Their presence in the offensive attack could not have come at a better time. Going into this season the Anteaters were looking to replace some potent offensive weapons: Irving Garcia, Carlos Aguilar and Kevin Santora.
“All those guys were part of our top five and we lost them all,” Attaway said. “We knew we were going to have to get some offense from somewhere else and we knew as a defense we had the potential to score.”
The defensive involvement in the offense has certainly taken some of the pressure off the offense but it has also brought a sense of unity to the team. “It goes both ways,” Pitts said. “[The defense] is scoring but [the offense] is definitely helping us defend too.”
The lone blemish for the defense came on Sept. 19 when they traveled to Sacramento to take on the Hornets of Sacramento State. UCI kept the Hornets’ offense under control throughout the game, as they limited them to two shots on goal. But those two shots were costly to the defense. The Hornets converted those two shots into goals and UCI went on to lose the game 2-0.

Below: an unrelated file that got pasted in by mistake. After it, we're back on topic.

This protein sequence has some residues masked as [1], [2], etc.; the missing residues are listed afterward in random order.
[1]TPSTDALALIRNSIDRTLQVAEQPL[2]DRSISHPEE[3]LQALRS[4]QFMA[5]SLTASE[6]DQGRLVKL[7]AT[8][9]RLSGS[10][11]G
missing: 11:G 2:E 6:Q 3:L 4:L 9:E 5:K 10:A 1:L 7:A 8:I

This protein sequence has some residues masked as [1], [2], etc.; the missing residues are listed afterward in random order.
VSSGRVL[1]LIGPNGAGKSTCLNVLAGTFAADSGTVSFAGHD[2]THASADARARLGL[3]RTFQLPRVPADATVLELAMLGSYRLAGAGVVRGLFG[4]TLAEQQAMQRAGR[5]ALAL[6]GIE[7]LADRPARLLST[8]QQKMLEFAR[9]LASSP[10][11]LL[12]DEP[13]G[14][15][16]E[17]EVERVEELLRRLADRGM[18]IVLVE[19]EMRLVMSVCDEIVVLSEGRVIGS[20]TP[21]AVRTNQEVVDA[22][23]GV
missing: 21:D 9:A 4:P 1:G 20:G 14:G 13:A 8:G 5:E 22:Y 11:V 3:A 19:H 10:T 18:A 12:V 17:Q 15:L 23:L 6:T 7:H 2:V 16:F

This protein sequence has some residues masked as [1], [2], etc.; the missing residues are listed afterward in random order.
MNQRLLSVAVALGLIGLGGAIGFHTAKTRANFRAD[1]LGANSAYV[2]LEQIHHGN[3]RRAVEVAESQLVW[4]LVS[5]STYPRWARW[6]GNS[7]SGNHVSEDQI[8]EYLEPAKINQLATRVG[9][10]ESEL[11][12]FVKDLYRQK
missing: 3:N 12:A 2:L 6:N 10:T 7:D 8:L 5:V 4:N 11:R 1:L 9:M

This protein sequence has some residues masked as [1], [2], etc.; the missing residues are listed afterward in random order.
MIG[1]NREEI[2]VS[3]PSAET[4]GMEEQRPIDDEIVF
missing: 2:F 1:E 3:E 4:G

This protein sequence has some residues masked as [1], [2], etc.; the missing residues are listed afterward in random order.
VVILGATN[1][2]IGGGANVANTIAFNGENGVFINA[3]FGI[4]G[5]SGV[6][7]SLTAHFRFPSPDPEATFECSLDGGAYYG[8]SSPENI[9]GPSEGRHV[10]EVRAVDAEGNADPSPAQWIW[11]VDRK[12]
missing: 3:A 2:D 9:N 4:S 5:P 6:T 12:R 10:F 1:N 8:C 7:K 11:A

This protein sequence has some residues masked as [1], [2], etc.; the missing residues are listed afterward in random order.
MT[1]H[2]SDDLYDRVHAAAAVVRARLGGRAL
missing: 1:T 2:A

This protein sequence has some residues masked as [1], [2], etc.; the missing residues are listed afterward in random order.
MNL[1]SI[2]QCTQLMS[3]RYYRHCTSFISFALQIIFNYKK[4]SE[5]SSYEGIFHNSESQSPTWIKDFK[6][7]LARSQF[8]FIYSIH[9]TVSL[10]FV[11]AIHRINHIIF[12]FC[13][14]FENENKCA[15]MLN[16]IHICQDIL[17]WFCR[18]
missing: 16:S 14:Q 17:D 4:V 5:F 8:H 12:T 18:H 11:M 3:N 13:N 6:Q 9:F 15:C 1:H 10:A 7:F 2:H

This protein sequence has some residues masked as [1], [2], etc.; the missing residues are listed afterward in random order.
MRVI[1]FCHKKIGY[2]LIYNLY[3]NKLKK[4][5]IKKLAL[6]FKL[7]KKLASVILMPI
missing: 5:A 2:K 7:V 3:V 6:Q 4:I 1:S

“We made some defensive mistakes that they capitalized on,” Bagby said.
The two goals scored by Sacramento State broke the five-game scoreless streak that the Anteaters opened the season with.
“As a defense it brought us back down to earth,” Attaway said. “A loss like that early in the season helped us out. It let us know that we aren’t invincible, we are human, we are going to make mistakes and allow some goals. But we got right back up.”
After the loss to Sacramento State, the Anteaters started another shutout streak that lasted three games and ended against Drake University two weekends ago. Although Drake ended the scoreless streak, the Anteaters recorded another shutout against UC Davis beating them 3-0.
For most championship teams, success starts on the defensive side. And if the Anteaters wish to make a deep run into the NCAA Tournament, Attaway, Bagby, Bailey, Pitts and Turner will need to continue to play the physical and punishing defense that has defined Anteater soccer this season.